TAXILA: A total of 482 pilgrims have arrived at Gurdwara Punja Sahib from India on Tuesday for a three-day pilgrimage to mark the 180th death anniversary of Maharaja Ranjit Singh.
Maharaja Ranjit Singh (Nov 13 1780 – June 20 1839) was a 19th century ruler of Punjab and the first maharaja of the Sikh Empire. He belonged to a Sikh claim from northern India and was born in Gujranwala, in what is now Pakistan, into a Jatt Sikh family.
The pilgrims were welcomed by officials from the Evacuee Trust Property Board (ETPB), the Pakistan Sikh Gurdwara Parbandhak Committee and the local administration.
Speaking to the press, the leader of the Indian pilgrims Sardar Gurumeet Singh said that Indian Sikhs were thankful to the Pakistani government for providing them the maximum number of visas.
“Pakistan is sacred for us and we love it, and we come here with a message of peace and brotherhood,” he said.
Sardar Roop Singh from the Shriomani Gurdwara Prabandhak Committee in India said: “There should be cordial relations between India and Pakistan so that we have ease in getting visas to visit our holy sites here in Pakistan.”
He said Sikh pilgrims consider Pakistan a second homeland, as some of their holiest sites are located here. He said the Pakistani government has always been welcoming and has taken good care of Sikh holy sites, which was why the country and its people are so dear to Sikhs. He also praised the arrangements made by the ETPB.
A number of other pilgrims also told the press they felt overwhelmed by the respect, hospitality and love shown to them by the people of Pakistan and the authorities.
Sardar Vinindar Singh, from Amritsar, said Pakistan is very important to Sikhs because this is where Guru Nanak Dev was born and died.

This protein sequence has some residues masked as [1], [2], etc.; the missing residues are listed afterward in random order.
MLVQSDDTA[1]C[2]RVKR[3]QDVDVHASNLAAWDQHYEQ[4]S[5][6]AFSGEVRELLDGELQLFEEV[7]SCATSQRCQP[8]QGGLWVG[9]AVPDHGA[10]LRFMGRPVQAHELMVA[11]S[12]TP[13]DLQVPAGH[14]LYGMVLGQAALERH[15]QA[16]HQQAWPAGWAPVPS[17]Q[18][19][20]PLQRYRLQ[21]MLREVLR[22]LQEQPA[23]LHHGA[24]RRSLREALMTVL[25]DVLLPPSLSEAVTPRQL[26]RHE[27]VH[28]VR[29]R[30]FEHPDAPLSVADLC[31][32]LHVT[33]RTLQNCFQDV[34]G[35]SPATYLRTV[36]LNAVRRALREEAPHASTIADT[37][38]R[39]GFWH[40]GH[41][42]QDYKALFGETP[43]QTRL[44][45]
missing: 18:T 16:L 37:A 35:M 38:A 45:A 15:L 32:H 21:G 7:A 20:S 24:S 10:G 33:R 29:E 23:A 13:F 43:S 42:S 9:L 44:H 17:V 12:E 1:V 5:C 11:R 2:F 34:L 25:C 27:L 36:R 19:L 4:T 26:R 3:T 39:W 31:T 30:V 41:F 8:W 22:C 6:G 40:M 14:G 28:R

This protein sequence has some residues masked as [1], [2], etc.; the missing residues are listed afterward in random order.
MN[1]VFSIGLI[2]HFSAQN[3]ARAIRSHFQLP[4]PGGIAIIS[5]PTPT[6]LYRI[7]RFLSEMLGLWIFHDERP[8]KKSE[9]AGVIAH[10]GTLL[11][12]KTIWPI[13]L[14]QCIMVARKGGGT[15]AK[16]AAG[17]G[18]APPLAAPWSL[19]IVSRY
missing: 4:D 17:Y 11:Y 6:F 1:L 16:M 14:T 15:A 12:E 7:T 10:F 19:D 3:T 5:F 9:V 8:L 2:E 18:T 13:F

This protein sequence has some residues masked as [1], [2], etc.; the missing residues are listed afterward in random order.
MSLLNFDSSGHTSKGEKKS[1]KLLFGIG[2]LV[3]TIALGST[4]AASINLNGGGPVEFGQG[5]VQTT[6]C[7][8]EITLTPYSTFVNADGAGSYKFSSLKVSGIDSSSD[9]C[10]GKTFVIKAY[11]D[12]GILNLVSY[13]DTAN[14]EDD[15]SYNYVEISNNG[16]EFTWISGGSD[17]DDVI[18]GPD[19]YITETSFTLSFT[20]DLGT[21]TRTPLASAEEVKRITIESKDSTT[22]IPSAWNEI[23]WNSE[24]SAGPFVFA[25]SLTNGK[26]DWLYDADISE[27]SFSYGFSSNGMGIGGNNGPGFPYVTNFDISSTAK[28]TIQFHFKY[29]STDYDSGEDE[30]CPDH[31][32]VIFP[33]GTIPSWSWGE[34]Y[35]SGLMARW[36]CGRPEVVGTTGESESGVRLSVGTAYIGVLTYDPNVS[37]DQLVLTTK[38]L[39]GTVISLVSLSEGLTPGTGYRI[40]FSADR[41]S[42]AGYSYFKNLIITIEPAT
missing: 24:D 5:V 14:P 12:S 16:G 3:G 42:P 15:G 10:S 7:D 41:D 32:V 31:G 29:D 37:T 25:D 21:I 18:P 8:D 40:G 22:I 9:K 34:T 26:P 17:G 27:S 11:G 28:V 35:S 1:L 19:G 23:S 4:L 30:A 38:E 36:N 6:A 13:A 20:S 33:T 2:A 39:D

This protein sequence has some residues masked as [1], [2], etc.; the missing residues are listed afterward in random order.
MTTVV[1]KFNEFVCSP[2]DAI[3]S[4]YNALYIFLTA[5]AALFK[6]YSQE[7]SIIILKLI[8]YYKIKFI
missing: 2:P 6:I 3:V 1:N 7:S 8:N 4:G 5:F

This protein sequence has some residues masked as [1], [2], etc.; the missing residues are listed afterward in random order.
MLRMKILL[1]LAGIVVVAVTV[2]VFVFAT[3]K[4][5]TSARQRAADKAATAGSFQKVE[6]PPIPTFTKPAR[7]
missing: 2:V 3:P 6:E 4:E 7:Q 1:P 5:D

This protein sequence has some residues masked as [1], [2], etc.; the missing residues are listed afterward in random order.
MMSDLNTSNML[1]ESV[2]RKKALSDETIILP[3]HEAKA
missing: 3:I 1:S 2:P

Sardar Ballinder Singh thanked the government for making good arrangements for them, and for providing them with security and keeping their sacred sites in good condition. He said the people of Pakistan and especially of Lahore are loving and caring.
ETPB Deputy Secretary Shrines Imran Gondal told the press that pilgrims have been provided all the necessary facilities, including foolproof security.
“As per the 1974 bilateral protocol between Islamabad and New Delhi, the Pakistani High Commissioner in India has issued visas between June 21 and June 30,” he said.
The issuance of pilgrimage visas is in line with the government’s efforts to promote visits to religious sites and people-to-people contact, he said, adding that it also reflects the government’s commitment to implementing the bilateral Protocol on Visits to Religious Shrines.
After offering their rituals, the pilgrims will proceed to Gurdwara Janum Asthan in Nankana Sahib on July 3 and will return to India on July 6.
Published in Dawn, July 3rd, 2019